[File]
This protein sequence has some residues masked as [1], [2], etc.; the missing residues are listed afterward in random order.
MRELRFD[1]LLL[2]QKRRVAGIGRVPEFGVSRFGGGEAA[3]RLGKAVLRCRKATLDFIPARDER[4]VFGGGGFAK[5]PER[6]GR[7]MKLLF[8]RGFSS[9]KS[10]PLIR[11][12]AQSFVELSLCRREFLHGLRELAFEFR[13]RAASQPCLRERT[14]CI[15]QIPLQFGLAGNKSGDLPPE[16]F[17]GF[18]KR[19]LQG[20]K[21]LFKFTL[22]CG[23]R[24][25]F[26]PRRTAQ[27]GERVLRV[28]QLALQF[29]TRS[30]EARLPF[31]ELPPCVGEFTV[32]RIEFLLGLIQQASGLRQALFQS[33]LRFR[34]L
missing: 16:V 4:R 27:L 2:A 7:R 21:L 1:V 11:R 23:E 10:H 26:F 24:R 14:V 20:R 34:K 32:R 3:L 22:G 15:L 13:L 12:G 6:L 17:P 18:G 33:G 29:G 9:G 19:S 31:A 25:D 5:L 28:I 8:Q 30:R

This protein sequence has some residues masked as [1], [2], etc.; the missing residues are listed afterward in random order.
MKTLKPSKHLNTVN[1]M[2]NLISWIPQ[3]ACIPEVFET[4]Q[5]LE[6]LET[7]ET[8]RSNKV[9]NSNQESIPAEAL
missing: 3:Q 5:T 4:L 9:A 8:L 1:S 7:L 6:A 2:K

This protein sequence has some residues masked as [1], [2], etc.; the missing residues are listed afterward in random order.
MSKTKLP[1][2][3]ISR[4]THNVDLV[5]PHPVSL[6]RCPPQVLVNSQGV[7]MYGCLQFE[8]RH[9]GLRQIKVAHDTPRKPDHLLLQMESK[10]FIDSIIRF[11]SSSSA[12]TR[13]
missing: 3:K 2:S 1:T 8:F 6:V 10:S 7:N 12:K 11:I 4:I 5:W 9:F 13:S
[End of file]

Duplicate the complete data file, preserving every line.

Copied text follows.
This protein sequence has some residues masked as [1], [2], etc.; the missing residues are listed afterward in random order.
MRELRFD[1]LLL[2]QKRRVAGIGRVPEFGVSRFGGGEAA[3]RLGKAVLRCRKATLDFIPARDER[4]VFGGGGFAK[5]PER[6]GR[7]MKLLF[8]RGFSS[9]KS[10]PLIR[11][12]AQSFVELSLCRREFLHGLRELAFEFR[13]RAASQPCLRERT[14]CI[15]QIPLQFGLAGNKSGDLPPE[16]F[17]GF[18]KR[19]LQG[20]K[21]LFKFTL[22]CG[23]R[24][25]F[26]PRRTAQ[27]GERVLRV[28]QLALQF[29]TRS[30]EARLPF[31]ELPPCVGEFTV[32]RIEFLLGLIQQASGLRQALFQS[33]LRFR[34]L
missing: 16:V 4:R 27:L 2:A 7:R 21:L 1:V 11:R 23:E 10:H 26:F 24:R 14:V 20:R 34:K 32:R 3:L 22:G 15:L 13:L 12:G 6:L 17:P 18:G 33:G 29:G 9:G 19:S 31:A 25:D 5:L 28:I 8:Q 30:R

This protein sequence has some residues masked as [1], [2], etc.; the missing residues are listed afterward in random order.
MKTLKPSKHLNTVN[1]M[2]NLISWIPQ[3]ACIPEVFET[4]Q[5]LE[6]LET[7]ET[8]RSNKV[9]NSNQESIPAEAL
missing: 3:Q 5:T 4:L 9:A 8:L 1:S 7:L 6:A 2:K

This protein sequence has some residues masked as [1], [2], etc.; the missing residues are listed afterward in random order.
MSKTKLP[1][2][3]ISR[4]THNVDLV[5]PHPVSL[6]RCPPQVLVNSQGV[7]MYGCLQFE[8]RH[9]GLRQIKVAHDTPRKPDHLLLQMESK[10]FIDSIIRF[11]SSSSA[12]TR[13]
missing: 3:K 2:S 1:T 8:F 6:V 10:S 7:N 12:K 11:I 4:I 5:W 9:F 13:S